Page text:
AVE we Irish got a taste for spices or what! Thirty years ago, when I first started the Ballymaloe Cookery School, garlic was still considered by many to be daring and exotic.
It was ten years before most of us dared to experiment with chilli not to speak of spices other than a few cloves in an apple tart or ginger with rhubarb in jam or gingerbread.
Somehow in the mid 80s I heard about Madhur Jaffrey and found her BBC Far Eastern Cookery book. I was hooked and longed to learn more about spices so I picked up the courage to telephone her in New York and invite her to teach at the Ballymaloe Cookery School — she agreed. I was beyond thrilled and my spice odyssey began.
Shopping for that first course was challenging. I hadn’t even heard of some of the ingredients- puffed rice, poha, urad dhal, chana dhal … .
Finding the finest basmati rice was difficult in itself but what was as asafetida, amchur powder, etc. I had no idea what fenugreek or black cardamom even looked like.
With the help of Mr Bell in Cork’s English Market in Cork city, we gathered all the ingredients – Madhur arrived and the magic began.
Even that first cooking course was completely oversubscribed. Madhur introduced us to a myriad of new and exciting flavours and techniques. Life has never been quite the same since.
Fast forward 17 years, in 1997, a young Anglo Indian chap called Arun Kapil enrolled on the 12-week Certificate Course at the Ballymaloe Cookery School, he’d been an ace disc jockey in the UK for a number of years but wanted a break for a short spell from the London scene. Shanagarry in East Cork sounded just the ticket. Spices were part of Arun’s DNA, after a time in Ballymaloe House kitchen, he started to experiment with spice blends.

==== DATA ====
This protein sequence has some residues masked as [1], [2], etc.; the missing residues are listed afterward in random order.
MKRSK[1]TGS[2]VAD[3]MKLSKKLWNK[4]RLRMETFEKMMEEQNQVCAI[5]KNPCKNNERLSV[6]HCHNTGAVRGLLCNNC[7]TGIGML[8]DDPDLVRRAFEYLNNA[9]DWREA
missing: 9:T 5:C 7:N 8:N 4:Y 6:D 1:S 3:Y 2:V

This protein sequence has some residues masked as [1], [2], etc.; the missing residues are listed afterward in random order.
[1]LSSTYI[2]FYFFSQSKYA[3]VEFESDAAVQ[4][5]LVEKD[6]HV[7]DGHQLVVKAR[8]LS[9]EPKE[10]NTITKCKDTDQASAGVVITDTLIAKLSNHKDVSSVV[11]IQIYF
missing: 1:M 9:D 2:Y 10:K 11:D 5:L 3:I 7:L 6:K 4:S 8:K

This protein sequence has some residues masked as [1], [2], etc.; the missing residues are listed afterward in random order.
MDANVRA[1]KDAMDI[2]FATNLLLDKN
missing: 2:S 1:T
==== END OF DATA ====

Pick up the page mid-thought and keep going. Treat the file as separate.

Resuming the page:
Customers at his Farmers Market stall were thrilled to find such a selection of beautiful fresh spices imported directly from Arun’s relatives in the Cardamom hills in Kerala. Demand grew, the top chefs both in Ireland and the UK loved the quality, mail order was added to the equation, Arun fell in love and married Olive, a lovely Irish girl whom he met at Ballymaloe.
Lots of TV appearances and now at last the book — Fresh Spice has been published by Pavilion, a collection of vibrant recipes for bringing flavour, depth and colour to home cooking.
Arun has been around spices all his life and he could talk for Ireland and India about all the fascinating aspects of spice production.
He urges us all to look on spices in a whole new way, think fresh and whole rather than ground. Buy in small quantities from a shop that has a quick turnover.
Invest in a pestle and mortar or and /or an electric spice grinder or coffee grinder to grind to order for each recipe, think of the difference between fresh and dried herbs. Sage advice that can revolutionise our food, here’s a few of the simpler recipes from Fresh Spice to whet your appetite for the vibrant flavours of spice.
Madhur Jaffrey, who by the way spoke highly of the quality of Arun’s spices when she was over for the Kerrygold Ballymaloe Literary Festival of Food and Wine in 2013, has also published a new book Vegetarian Curry Easy.
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